Shadow of our love.

You wore silk

A delicate shade


Gold brocade

Your veil feigning innocence

You captured my heart.


Nylon shift

Hides your sagging form

Rings forlorn

Scars are worn

On old withered hands laid bare

Our love lingers on.


© Alison Jean Hankinson

This is for MTB at d’Verse where we are using the form Shadorma.

To me the form suggested shadow and I thought about how as we age we still keep our shadow of youth.




Mum’s last letter.

Handwriting didn’t come easily to me, my words tumbled out across the page as fast as my thoughts would carry them but with no time for neatness clarity or punctuation. Laborious lessons trying to perfect a precise clear-cut style between the lines, the endless lines, my sister’s handwriting remains the same as it was in those joined up lessons at school. Mine still resembles ducklings charging towards some azure blue lake with all the joy of momentum, joy and not a care in the world for how it looks to the rest of the world.

Her last letter, heaven only knows why she posted the parcels so early for Christmas, perhaps she knew. Her last act of love. She died on the Sunday half a world away and by Friday I held her last letter in my hand. Her writing cut through the void, the years the tears, the fears.

Precision and care

Her words carefully planted.

Snowdrops cut through snow.


©Alison Jean Hankinson

Simple things

It was a simple gesture

………………….  As the sun rose the seedling grew

Nosed its way nonchalantly through the weeds.

…………….  Caressed by early summer sun,

Nourished by November rains.


With all its might it pushed through the merriment

Of opportunistic pumpkins and weary watermelons

And reached high for the sky,

……….  One leaf at a time,

stretching                sighing               saluting the sun.


It was a simple gesture

…………. It spoke of unfaltering love.

………………………… The sunflower smiled

…………   And reminded me that life is enriched

By the simple things.


©Alison Jean Hankinson.

This is for d’Verse meeting at the bar, where we were asked to consider silence. This sunflower was in my garden in NZ, planted as a seed by my husband to cheer me up in  Spring/summer 2014 when I was unable to tend the garden following major surgery. I could see it from the bedroom window.

Leap of faith

From stability and steadfast surety,

We left for uncharted waters

Certain that resilience, faith and hope

Would enable us to endure

And weather uncertainties, brave challenges and more

It turned out to be a leap of faith

And fearsome obstacles lurked behind every door.


©Alison Jean Hankinson

This is for the first quadrille of the year at d’Verse. The leap was last year and I am hoping that this year we will be able to get a stronger foothold on this side…regroup consolidate…build…grow….heal….With love to you this New Year. Namaste.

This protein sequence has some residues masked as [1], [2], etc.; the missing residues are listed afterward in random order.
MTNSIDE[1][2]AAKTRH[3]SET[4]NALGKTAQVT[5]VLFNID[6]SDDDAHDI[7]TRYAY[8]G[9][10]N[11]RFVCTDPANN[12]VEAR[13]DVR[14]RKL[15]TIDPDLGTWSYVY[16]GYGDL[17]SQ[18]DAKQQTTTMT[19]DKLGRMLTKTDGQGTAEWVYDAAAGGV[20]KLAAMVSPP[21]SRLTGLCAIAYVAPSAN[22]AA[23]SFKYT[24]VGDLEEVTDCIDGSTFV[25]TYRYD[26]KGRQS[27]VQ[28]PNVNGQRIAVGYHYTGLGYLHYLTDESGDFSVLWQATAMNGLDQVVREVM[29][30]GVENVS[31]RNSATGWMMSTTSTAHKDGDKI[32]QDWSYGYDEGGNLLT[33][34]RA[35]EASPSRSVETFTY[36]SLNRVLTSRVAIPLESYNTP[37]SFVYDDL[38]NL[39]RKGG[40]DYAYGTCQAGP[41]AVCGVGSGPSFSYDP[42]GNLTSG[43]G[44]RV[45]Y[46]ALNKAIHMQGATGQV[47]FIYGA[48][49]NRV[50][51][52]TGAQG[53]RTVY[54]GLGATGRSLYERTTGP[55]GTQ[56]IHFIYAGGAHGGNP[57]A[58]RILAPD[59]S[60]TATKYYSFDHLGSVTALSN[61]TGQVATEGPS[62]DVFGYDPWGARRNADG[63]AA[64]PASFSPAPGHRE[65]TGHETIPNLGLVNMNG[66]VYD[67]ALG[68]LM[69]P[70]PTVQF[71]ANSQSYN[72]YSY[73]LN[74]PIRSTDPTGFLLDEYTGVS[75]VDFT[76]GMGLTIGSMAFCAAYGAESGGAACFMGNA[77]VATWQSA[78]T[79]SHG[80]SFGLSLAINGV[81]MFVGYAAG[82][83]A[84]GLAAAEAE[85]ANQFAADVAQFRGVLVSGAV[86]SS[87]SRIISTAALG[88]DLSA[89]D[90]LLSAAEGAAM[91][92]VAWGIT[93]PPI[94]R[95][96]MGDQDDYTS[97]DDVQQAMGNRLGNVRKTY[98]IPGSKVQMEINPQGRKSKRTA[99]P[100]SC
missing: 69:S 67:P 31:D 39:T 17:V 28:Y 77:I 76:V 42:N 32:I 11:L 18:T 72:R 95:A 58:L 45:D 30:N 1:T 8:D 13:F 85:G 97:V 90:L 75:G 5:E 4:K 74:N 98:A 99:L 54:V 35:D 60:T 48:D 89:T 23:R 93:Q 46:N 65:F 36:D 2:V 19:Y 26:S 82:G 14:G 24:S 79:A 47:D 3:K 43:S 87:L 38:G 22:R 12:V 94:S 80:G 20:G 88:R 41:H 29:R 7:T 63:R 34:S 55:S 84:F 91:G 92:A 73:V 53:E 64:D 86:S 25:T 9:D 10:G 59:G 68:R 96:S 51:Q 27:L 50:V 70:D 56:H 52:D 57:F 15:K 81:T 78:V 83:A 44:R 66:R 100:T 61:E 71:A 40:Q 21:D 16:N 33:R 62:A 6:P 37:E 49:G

Ode to the town hall clock.

The town hall clock, hands of time

Counting the minutes, measuring the moments

Of our paltry lives.


We don’t look up enough

Sometimes we don’t see beyond our own story

Yet still the hands move round.


That same clock struck 11, sixteen years ago.

Same minute, same location, same season.

The leaves fell to the ground in remembrance.


Synchronicity in those hands

You were so small then in your red coat.

Time stood still for that one moment.


I captured your essence in early digital perfection.

The father, the child, the moment

Beneath the town hall clock, the hands that never stop.


©Alison Jean Hankinson

This is for d’Verse. It is my ode to the town hall clock which seems visible from just about everywhere in Lancaster. The theme and timing is appropriate as it will be Remembrance weekend. The feature image was taken after the service in 2001 where ironically my husband was in the remembrance parade before he became a veteran of war.






In peaceful sleep.

With patient love he watched her as she slept

She who had held him close to breast as child

Deep within his chest his aching heart wept.

Whilst she appeared contented in her dreams and smiled

As though her fears and troubles were finally reconciled

For soon the relentless punishing pain would be gone

Yet in his memory-this moment of love would linger on.


©Alison Jean Hankinson

This is for d’Verse where we were asked to write in Chaucerian stanza. First time I have done this.

The final slumber….

I am not sure I got the meter right.

The image is my Grandmother and her eldest son Frank.